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Last week, in response to the release of Matt Damon’s new drama/thriller Stillwater, criminal justice advocate Amanda Knox took to Twitter to attack the new film, claiming that the film exploits her life and her name, and continues to profit off of her story at the expense of her reputation.

The series of Tweets, which came about on July 29th, the day before the film was released, attacked the nature of the film, which is loosely based off of the 2007 murder of Amanda Knox’s roommate Meredith Kercher, as well as the subsequent events which followed. Back in 2007, Knox was a 20 year old exchange student living in Italy with Kercher. After her roommate’s body was discovered in their flat, Knox and her boyfriend at the time, Raffaele Sollecito, became the prime suspects in the case. The Italian press quickly jumped on the story, and Knox became the subject of tabloid rumors both abroad and back at home.

Although there was really no evidence that Knox was involved in the murder, and even though the real killer had already confessed to the crime, the Italian police continued to prosecute the young American. Knox was eventually sentenced to 26 years in an Italian prison, and her boyfriend was given 25. Although Knox and Sollecito were eventually definitively acquitted by the Italian Supreme Court of Cassation in 2015, Knox had already spent four years in an Italian prison, and her life had been irrevocably destroyed by the accusations.

While Knox may have been exonerated by the Italian court system, she still seems to be fighting for her innocence in the court of public perception, and has spent the past decade tirelessly advocating for herself and her truth. “I never asked to become a public person. The Italian authorities and global media made that choice for me.” She explained in a recent Medium article, “and when I was acquitted and freed, the media and the public wouldn’t allow me to become a private citizen again.”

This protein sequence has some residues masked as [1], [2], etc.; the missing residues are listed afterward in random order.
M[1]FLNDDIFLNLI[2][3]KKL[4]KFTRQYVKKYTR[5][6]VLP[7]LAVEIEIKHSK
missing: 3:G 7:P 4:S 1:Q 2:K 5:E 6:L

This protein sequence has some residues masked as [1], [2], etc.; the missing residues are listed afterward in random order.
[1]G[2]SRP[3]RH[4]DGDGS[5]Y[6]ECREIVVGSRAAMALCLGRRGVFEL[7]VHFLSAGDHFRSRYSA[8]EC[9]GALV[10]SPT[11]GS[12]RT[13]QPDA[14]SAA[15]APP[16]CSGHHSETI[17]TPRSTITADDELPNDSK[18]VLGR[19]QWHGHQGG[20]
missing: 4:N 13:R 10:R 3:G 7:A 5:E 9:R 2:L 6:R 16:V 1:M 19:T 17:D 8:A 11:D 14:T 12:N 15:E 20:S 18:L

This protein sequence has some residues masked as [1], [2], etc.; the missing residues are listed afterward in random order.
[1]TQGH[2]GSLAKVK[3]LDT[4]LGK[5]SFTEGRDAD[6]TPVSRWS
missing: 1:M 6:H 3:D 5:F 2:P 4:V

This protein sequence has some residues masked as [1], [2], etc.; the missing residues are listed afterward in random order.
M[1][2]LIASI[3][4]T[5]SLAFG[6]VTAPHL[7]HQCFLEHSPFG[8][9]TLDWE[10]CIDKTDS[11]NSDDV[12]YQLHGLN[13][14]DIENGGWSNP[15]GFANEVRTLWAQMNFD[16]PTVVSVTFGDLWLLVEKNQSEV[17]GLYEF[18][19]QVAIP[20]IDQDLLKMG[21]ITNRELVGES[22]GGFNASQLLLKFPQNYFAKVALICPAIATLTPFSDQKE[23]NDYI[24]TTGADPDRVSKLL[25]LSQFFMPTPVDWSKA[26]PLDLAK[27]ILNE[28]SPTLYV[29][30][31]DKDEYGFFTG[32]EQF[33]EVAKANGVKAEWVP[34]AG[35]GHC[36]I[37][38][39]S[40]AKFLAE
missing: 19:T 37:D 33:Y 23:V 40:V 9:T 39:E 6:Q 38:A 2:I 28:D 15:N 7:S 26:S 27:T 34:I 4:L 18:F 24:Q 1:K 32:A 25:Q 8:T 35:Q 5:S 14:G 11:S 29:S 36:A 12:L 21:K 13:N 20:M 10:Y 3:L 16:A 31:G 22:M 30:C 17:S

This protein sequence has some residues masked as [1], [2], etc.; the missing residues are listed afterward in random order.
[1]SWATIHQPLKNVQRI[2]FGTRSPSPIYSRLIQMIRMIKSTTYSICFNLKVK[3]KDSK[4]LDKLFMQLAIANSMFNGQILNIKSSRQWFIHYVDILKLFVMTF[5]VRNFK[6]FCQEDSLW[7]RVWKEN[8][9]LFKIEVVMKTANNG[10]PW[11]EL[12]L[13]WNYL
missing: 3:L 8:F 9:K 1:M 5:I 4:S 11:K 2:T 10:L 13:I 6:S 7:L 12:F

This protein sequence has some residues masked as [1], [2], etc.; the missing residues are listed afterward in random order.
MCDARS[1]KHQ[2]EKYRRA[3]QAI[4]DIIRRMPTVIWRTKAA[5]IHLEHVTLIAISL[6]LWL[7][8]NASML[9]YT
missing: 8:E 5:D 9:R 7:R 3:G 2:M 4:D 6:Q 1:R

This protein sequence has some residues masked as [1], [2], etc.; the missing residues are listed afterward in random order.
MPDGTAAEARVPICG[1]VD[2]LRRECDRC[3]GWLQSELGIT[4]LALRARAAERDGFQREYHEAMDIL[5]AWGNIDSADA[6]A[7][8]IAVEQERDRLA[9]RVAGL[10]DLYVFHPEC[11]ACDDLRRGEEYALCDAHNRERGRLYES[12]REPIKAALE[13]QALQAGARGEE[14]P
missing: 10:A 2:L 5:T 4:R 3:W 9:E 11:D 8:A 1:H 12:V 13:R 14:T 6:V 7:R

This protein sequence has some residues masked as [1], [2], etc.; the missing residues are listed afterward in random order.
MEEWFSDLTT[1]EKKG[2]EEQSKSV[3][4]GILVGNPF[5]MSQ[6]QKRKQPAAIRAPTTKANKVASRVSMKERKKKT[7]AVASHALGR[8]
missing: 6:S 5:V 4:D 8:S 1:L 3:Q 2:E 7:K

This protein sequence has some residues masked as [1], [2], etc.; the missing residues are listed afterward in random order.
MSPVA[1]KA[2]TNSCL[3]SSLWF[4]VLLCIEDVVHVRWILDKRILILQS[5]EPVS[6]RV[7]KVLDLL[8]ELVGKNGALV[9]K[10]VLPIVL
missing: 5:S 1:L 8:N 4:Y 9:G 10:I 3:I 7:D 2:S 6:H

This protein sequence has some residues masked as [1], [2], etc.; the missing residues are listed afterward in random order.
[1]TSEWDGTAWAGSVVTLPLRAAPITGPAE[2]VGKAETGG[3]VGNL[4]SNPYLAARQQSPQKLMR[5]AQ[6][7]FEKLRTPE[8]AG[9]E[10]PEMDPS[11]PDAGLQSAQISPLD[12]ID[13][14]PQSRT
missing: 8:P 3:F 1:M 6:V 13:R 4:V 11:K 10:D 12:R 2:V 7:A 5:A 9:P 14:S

Unfortunately for Knox, her story remains a public fascination, endlessly being recycled for entertainment. This continued interest in the story has only exacerbated her trauma, and made it impossible for her to move on from it. Stillwater is just the latest adaptation of her story, which once again, has turned her life’s biggest trauma into a public spectacle. But this alone is not what makes Stillwater so problematic. The real issue with the film is that it continues to distort her character, developing a fictional incarnation of the Amanda Knox from the wild tabloid headlines, and feeding into the dramatic lies that have destroyed her life and her reputation.

While the film, which was directed by Tom McCarthy, claims to be only ‘loosely based’ off of the Knox story, her name has become inextricably tied to the drama. To add insult to injury, the Knox character in the film (played by Abigail Breslin) ultimately ends up having something to do with the murder in the end— feeding into the fire of speculation that has totally decimated Knox’s life and subsequent reputation.

While the film may have changed some of the names slightly, such as naming the Amanda character Allison, it is a very obvious fictional incarnation of the Knox saga. As Knox herself continues to push back against the film, she continues to ask the public complicated questions about identity, and the interactions between fiction and reality. “Does my name belong to me?” she asks us all. “Does my face? What about my life? My story?”


In the new film Stillwater, Matt Damon plays a roughneck American father who attempts to exhonerate his daughter who is sitting in prison for a murder that she did not commit. Photo sourced through Yahoo.

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